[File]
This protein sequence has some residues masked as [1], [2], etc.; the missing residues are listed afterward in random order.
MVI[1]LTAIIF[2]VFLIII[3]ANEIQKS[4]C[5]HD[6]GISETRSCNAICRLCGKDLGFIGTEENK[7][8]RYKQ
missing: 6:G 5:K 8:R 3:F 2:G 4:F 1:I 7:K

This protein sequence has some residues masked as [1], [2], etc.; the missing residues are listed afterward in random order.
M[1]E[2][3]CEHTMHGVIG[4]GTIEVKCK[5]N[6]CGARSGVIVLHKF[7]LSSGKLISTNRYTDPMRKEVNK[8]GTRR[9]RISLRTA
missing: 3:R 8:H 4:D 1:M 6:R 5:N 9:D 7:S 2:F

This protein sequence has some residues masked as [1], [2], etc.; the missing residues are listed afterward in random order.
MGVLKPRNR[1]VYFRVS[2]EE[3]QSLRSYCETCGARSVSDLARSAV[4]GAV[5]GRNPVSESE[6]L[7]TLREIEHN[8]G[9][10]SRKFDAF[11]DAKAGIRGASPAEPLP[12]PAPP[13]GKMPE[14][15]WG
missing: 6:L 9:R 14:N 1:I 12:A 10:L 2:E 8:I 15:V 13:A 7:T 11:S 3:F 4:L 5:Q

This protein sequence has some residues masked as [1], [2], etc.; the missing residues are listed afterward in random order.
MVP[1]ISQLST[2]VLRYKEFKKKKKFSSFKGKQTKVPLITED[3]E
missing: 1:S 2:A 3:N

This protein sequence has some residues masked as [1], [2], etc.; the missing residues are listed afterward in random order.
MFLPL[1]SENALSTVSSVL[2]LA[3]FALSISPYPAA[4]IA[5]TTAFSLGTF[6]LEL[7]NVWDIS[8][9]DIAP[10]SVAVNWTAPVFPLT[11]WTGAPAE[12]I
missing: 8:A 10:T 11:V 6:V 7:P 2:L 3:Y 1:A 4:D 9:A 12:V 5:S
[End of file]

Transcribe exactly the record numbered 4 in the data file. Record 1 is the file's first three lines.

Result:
This protein sequence has some residues masked as [1], [2], etc.; the missing residues are listed afterward in random order.
MVP[1]ISQLST[2]VLRYKEFKKKKKFSSFKGKQTKVPLITED[3]E
missing: 1:S 2:A 3:N